In my time in the recruiting and staffing industry, I’ve witnessed first hand numerous people who took an entry level position and made it a gateway to a life changing career opportunity.
One of the real joys of being in this industry is experiencing the satisfaction of knowing you just helped someone land a job who really needed it, someone whose family really needed it.
Certainly there are bad jobs out there. But there is a big difference between a bad job and a tough or challenging job. I would classify a bad job as one where your employer does not care about your safety or health, and the quality of the working conditions. In a bad job ethics and legal compliance take a back seat or are ignored all together. A bad job can exist in any industry or at any job level. It can exist in a white collar or blue collar environment, it does not matter, it’s a bad job. If you find yourself in a bad job, it’s best to leave as quickly as you can.
But don’t confuse a bad job with a tough or challenging job. Here’s what I mean. Working as a skilled carpenter on an OSHA regulated construction site for a reputable, well run construction firm, is tough work. You are exposed to the elements, on ladders, using power tools. Physically, it’s more demanding than working at a computer or standing at a kiosk. But that does not mean it is a bad job. If you have the skills, love to use them, and your employer attends to your safety and well-being, it’s not a bad job!
One important thing to keep in mind, for some people their circumstances limit their job and career choices. That is just a practical reality. Transportation issues, physical limitations, or lack of experience are examples of circumstances that factor into the equation. But once you are in a job, that is where your choices begin. It is your choice to decide whether to make the most of this opportunity or not. Like a marching band, do you keep marching forward, or do you mark time in place keeping the beat, or do you chaotically step back jeopardizing the entire ensemble of your career path?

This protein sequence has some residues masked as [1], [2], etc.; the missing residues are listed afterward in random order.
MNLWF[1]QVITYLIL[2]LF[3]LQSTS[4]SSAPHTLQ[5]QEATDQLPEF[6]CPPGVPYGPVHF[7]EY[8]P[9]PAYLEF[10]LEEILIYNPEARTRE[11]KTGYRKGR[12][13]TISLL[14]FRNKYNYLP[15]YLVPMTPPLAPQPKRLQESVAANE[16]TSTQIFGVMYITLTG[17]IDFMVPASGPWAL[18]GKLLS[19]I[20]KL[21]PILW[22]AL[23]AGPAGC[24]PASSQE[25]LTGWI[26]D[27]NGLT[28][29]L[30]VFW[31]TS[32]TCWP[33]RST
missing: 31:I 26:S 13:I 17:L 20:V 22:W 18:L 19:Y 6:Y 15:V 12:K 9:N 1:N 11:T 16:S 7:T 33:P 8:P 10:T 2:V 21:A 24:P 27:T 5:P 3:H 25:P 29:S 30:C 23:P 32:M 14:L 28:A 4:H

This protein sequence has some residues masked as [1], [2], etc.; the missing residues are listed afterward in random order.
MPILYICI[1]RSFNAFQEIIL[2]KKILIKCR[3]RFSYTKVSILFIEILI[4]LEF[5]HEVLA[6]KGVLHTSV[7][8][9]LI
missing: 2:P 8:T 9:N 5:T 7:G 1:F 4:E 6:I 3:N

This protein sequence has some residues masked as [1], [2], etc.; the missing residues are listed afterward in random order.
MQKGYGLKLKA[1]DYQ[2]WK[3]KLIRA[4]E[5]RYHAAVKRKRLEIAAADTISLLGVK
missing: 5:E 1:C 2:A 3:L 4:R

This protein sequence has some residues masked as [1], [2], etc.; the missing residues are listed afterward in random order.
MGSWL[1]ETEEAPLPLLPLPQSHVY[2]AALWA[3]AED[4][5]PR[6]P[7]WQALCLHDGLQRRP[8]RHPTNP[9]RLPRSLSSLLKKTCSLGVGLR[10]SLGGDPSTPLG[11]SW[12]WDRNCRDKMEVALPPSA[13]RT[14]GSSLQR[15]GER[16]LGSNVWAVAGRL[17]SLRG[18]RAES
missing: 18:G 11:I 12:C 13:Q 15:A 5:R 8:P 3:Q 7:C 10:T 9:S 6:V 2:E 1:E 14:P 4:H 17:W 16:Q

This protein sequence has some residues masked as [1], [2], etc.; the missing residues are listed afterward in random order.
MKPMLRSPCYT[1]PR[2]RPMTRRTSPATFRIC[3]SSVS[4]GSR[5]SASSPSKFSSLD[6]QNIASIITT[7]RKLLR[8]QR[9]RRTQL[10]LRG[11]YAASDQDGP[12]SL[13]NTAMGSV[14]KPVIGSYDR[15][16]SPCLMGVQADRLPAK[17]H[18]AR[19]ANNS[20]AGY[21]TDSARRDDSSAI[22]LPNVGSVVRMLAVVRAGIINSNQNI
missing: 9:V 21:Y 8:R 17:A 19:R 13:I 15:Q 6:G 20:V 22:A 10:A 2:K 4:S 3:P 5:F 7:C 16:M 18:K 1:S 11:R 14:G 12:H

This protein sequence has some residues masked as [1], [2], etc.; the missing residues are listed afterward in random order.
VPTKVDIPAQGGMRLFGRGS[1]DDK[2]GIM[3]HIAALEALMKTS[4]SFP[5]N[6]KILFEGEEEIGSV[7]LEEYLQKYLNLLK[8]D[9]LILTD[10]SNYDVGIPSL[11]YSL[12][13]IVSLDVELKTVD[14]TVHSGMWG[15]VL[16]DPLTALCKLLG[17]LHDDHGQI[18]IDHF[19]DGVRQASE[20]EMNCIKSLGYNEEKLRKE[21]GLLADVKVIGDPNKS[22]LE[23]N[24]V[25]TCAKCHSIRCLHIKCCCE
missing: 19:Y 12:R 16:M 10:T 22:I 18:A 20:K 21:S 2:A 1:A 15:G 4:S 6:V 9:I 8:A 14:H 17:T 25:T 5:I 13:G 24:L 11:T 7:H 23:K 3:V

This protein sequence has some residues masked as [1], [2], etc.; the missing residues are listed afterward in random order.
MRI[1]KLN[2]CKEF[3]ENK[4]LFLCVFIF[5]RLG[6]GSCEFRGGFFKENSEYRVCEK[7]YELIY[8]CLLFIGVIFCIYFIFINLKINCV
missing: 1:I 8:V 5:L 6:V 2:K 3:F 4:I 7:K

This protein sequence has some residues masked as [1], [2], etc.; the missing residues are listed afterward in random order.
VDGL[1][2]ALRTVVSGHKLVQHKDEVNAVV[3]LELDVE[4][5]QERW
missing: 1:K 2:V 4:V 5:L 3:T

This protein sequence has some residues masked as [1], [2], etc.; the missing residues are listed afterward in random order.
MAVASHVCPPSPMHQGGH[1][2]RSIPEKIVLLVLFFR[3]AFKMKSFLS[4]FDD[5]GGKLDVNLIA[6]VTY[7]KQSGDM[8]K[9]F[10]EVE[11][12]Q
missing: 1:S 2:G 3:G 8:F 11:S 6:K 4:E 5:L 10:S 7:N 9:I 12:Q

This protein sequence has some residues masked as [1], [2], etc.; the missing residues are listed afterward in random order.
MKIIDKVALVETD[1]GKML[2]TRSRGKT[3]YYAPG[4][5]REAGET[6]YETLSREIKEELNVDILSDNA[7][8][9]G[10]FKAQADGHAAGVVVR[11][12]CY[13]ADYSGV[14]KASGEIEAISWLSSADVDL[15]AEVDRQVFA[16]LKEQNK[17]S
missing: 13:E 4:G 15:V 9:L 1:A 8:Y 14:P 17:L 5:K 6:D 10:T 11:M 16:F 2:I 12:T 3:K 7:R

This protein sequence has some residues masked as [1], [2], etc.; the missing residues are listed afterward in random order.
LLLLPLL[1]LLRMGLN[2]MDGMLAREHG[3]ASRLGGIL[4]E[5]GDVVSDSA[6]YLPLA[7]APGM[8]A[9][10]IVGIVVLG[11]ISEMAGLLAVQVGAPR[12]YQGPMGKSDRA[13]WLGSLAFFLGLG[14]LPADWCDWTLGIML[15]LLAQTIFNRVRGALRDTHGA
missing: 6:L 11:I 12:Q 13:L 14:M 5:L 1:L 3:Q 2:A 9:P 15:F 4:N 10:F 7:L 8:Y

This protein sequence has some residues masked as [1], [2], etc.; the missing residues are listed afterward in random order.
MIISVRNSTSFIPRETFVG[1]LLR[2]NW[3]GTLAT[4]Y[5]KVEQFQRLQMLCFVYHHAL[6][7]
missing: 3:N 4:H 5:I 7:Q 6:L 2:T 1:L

To me taking a step back in your career has nothing to do with taking a lessor position than your last one, or less money, or less responsibility. But instead it has everything to do with you choosing not to learn and gain anything from the position you are currently in. Maybe your last job was with a big multinational brand, with all the sophistication that entails and your current job is with a small “mom and pop.” Despite all the training your last company offered, the real world experiences you will gain from working with a small business owner on a daily basis are invaluable. Take advantage of your situation to learn all that you can. But instead, if your attitude is sour and your dismay for your current situation is obvious- no one gains, no one wins and you likely will not be there long whether you need the job or not.
What is marking time? Well, marking time is what a marching band or a military formation does when it is marching in place. The goal is for everyone to be on the same step corresponding to the beat of the drum or the called cadence. It’s organized, it’s disciplined and it’s efficient. It also helps the musicians in the band to keep time as they play their individual instruments. Wikipedia further defines it as a term that “can also be used to refer to doing a minor job or task while waiting for an opportunity to arise.”
That is the key point- if the job you are in is not the job to end all jobs, and it’s not a bad job (see above…), take full advantage while you are waiting for that next great opportunity to learn all you can in your current situation. Some people often look at accepting or pursuing a temporary or contingent job as taking a step back. Nothing could be further from the truth! Temporary and staffing jobs open a world of opportunity. There is a good possibility you may be “marking time” for a little while. But in today’s outsourced driven global economy, one of the best ways to march through the front door of your dream job is by coming in as a temporary.
When a band or military unit steps forward, your expectation as a spectator is for it to be done with precision and uniformity. You expect them to exhibit that they’ve done this before. The truth is they have. They were all beginners at some point and through hard work, effort and practice they have mastered the ability to march, maneuver, and play their instruments together. So how do you get there in your career? By taking full advantage of the job you are in today to learn what you can, improving your skills, and contributing on a daily basis. Maybe the job you are in is a temporary job through a staffing service. Even better! You have a team of people there to support and coach you. They are there to make sure this is a “good job” and not a “bad job” (see above again!). Take full advantage of this opportunity. If you do, you could be rewarded with a permanent position there, or you may be the first person called when that job you really want becomes available, all while staying productive and learning where you are (Marking Time!). The choice is yours, the band is playing and on the march- why not join in and see where it takes you?